WASHINGTON, DC -- The USA Rice World Market Price Subcommittee (WMP) held its fall meeting via Zoom yesterday, the second virtual gathering of the subcommittee in the COVID-19 era. Following the same successful format as the May meeting, the full WMP subcommittee met first to discuss supply and demand, rice stocks, and field yield estimates. Most members agreed the U.S. Department of Agriculture (USDA) projected figures were accurate, with some adjustments suggested for Missouri and Texas. USA Rice staff also provided a trade update covering relevant markets such as Kenya, Iraq, and the U.K.
Following the subcommittee meeting, Chair Keith Glover and USA Rice staff met with teams from USDA’s National Agricultural Statistics Service (NASS), Foreign Agricultural Service (FAS), Economic Research Service (ERS), and World Agricultural Outlook Board (WAOB) departments.
Glover provided feedback from subcommittee members regarding NASS statistics, and reviewed the areas where members thought changes could be made. During this meeting, NASS announced their fall Data Users Virtual Meeting
, which will be an opportunity to update data users on recent and pending changes in the various statistical and information programs important to agriculture, and to seek comments and input on these programs. These programs are critical to both the USDA and the rice industry to gather a complete picture of the state of the industry throughout the year.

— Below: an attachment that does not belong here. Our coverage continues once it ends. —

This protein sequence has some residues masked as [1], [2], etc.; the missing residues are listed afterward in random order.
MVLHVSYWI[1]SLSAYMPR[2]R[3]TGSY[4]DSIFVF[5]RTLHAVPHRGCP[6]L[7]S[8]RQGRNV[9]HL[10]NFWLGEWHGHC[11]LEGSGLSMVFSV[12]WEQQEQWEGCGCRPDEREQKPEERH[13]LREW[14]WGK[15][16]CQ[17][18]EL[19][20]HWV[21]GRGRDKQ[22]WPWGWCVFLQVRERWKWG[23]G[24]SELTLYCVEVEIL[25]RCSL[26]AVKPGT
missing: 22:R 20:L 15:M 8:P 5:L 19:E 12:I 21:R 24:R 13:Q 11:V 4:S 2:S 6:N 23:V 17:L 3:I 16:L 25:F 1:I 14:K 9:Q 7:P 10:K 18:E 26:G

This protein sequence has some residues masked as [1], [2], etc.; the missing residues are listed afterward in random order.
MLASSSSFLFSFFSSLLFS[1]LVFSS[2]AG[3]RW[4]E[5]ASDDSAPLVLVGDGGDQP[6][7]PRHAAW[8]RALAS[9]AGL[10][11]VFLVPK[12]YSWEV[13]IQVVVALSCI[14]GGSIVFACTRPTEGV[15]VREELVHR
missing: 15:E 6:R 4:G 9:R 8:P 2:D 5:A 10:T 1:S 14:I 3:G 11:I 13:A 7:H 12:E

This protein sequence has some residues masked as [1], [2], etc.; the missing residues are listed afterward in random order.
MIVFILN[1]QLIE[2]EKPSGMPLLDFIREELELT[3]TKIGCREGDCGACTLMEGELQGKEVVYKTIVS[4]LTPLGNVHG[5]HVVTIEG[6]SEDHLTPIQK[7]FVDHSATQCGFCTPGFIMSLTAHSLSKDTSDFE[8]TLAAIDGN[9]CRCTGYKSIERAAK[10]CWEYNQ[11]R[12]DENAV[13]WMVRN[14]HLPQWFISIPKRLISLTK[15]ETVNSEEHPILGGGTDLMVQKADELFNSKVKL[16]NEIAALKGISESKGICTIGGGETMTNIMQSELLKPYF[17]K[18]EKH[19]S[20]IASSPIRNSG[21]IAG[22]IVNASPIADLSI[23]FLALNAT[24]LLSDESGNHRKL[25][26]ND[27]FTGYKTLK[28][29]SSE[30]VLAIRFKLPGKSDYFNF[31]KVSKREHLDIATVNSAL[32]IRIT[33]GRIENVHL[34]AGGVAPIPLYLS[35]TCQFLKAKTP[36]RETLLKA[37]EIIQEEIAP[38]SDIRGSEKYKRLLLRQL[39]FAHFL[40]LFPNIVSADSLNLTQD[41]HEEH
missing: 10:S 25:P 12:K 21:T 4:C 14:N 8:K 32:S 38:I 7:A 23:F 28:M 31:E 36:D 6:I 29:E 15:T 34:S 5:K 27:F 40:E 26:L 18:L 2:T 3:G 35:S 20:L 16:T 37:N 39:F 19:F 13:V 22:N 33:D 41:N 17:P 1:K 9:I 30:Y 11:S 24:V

To round out the day, FAS reviewed current and potential markets including Japan, Korea, Iraq, and Nigeria, and provided updates on ongoing trade negotiations with the UK and Kenya. FAS staff also reviewed the global rice situation that is expected to see a rebound in global production, higher consumption, increased trade, and slightly higher stocks.
“These meetings with USDA are always beneficial for both sides as the rice industry provides feedback to government officials as to what they are seeing in their states, and the USDA updates USA Rice on statistical and trade developments,” said Glover. “The U.S. industry is grateful to be able to discuss our concerns with USDA and we look forward to continuing these meetings well into the future.”